As the Trade Federation plan to invade peaceful Naboo unfolds, Queen Amidala must appeal to the Senate for help.
In times of danger, the handmaidens serve as secret bodyguards by posing as the Queen, such as on her way to the Galactic Senate on Coruscant, in which Sabé served as the dependable and nonchalant decoy for the Queen.
Why is Sabé “Sabé (Queen’s Decoy)” for one action figure, and then “Queen Amidala (Royal Decoy)” for another? Perhaps not even Hasbro is sure why. There was a great deal of unnecessary confusion with regards to the action figures based on Queen Amidala’s actual character and the decoys who helped disguise her when the missions were extremely dangerous. Things got even more confusing when Hasbro decided to release three (3) Queen Amidala action figures in the Power Of The Jedi line. It’s not that they’ve been entirely consistent throughout the years when naming action figures. They’ve been “guilty” of naming “Luke Skywalker (Bespin Fatigues)” and “Han Solo (Bespin Outfit)” as “Bespin Luke Skywalker” and “Bespin Han Solo” respectively and although we really can’t fault them too much for those changes, it makes things a little harder when they're identifying characters not entirely correctly. But what happens when the naming convention borders on being a misnomer? That’s where we’re at with Queen Amidala (Royal Decoy). To be as clear as possible, a name like Sabé (Black Travel Gown Disguise) may have been the best option. The movie has already been out for two years by the time the figure hit pegs. Obviously the secret was out, so why not shed light on the confusion once and for all.
OK, so about the darn action figure? The importance of how a figure was named really pales in comparison when it comes to where the figure stands in the basic figure line, doesn’t it? Queen Amidala (Royal Decoy) is another excellent action figure based on the many outfits worn by Padmé Amidala and/or her handmaidens in Star Wars Episode I: The Phantom Menace. What makes Queen Amidala (Royal Decoy) a little bit more confusing than the other outfits is that publicity stills of this outfit show it being worn by Natalie Portman and not Keira Knightley. However, in the film, it was only Keira Knightley who donned this outfit. The reason photographic imagery exists of Natalie Portman wearing the outfit was because the secret of there being a decoy wasn’t out yet and George Lucas needed to “fool” the eyes of all Star Wars fans in order not reveal the spoiler. Queen Amidala (Royal Decoy) is a great interpretation of Sabé from Episode I. Of course, it’s extremely limited in articulation, but it has a great sculpt, a nice likeness and amazingly looks different enough from the Padmé Amidala version of the Queen already in the line. Although very stark by comparison to the other colorful outfits in the film, Queen Amidala (Royal Decoy) is beautiful nonetheless.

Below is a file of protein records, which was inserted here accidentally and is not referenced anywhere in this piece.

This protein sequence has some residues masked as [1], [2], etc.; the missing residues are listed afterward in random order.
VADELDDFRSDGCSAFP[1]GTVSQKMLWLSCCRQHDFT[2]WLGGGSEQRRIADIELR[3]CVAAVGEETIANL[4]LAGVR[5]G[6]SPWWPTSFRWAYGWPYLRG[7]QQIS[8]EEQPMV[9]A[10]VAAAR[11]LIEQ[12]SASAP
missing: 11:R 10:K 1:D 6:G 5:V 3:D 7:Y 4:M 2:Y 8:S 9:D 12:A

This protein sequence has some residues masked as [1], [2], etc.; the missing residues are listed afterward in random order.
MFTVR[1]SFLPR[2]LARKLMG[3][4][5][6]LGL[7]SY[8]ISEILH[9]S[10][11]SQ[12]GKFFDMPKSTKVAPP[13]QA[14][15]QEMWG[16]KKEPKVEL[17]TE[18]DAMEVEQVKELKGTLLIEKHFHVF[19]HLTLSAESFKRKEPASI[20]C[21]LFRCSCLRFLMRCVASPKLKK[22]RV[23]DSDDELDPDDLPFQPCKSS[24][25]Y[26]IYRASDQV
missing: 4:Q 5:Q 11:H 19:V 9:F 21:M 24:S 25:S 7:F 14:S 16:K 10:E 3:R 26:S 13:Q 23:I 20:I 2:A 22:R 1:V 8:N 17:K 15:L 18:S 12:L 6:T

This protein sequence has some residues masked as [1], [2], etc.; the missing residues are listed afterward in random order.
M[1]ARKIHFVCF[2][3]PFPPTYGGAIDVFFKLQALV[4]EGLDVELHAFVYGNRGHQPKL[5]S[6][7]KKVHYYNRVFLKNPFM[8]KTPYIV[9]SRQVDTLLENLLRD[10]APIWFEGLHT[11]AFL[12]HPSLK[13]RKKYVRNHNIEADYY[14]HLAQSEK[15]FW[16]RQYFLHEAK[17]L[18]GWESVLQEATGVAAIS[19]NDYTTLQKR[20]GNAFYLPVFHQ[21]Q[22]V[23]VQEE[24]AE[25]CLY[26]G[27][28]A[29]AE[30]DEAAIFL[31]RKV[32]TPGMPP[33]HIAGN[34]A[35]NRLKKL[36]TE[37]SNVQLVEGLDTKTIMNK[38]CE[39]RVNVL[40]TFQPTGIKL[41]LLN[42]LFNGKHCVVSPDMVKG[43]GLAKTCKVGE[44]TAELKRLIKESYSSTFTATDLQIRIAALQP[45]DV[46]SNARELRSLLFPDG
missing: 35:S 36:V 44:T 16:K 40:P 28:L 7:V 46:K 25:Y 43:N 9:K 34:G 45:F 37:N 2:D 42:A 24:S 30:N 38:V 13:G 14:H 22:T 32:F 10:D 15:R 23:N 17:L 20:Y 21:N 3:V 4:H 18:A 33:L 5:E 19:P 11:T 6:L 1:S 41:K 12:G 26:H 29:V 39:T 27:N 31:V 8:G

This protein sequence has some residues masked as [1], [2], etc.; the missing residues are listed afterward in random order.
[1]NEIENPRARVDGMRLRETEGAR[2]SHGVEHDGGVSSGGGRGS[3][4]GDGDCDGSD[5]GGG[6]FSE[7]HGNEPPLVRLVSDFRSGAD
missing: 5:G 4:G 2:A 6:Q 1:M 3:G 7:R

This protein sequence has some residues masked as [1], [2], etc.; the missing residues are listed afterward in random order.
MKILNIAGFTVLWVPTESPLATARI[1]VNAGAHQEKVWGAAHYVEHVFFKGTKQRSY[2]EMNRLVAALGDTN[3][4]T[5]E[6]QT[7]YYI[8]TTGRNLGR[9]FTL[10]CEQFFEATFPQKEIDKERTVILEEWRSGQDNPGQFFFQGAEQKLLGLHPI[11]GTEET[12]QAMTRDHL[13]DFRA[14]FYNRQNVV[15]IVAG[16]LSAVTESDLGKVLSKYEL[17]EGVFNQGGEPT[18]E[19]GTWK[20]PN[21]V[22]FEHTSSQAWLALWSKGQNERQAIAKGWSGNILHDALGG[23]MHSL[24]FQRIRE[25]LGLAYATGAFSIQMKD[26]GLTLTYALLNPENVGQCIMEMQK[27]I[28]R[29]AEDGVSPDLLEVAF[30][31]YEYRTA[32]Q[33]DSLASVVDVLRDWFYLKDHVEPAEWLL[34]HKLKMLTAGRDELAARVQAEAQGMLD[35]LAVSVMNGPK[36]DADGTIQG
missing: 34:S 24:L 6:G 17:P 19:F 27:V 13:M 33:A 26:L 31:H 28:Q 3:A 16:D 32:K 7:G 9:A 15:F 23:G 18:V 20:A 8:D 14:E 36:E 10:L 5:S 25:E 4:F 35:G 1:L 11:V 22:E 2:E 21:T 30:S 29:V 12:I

Queen Amidala (Royal Decoy) comes with only a swivel head, two swivel shoulders, two swivel elbows and a swivel torso which can only be articulated underneath the skirt. Her gown opens up widely and she seems like she is mostly comprised of air than plastic due to the design of how it falls. The sculpting of the texture of her gown is simply stunning. There is a pattern similar to how shingles get laid on a roof and the whole dress itself is as exquisite as it is simple. There are decorative elements added to the gown as well. You’ll find gold crests, gold designs and a gold gown underneath the black outer gown which give the costume depth and layers. Hasbro did a fair job at crafting her feathered crown, but it looks a bit thick. Obviously they couldn’t have used real feathers here, but there probably was something else they could have done instead to give it a more natural aesthetic. We’re quite please overall though with how Queen Amidala (Royal Decoy) came out. The action figures based on these ornate outfits cannot be super-articulated. There is no way possible. So as long as Hasbro can find way to add at least a few points of articulation, and design a breathtaking action figure, we’re fine with this sentiment. In the case of Queen Amidala (Royal Decoy), we’re very satisfied with the results.
Queen Amidala (Royal Decoy)
Status: Queen Amidala (Royal Decoy) is an all-new figure.
Articulation Count: 6 points
Articulation Details: swivel head, 2 swivel shoulders, 2 swivel elbows, swivel torso
Accessory Count: None
Accessory Details: None
Date Stamp: 2001
Assortment Number: 84455/84657
Retail: $5.99 USD
Market Value: Click here to check the latest prices based on listings.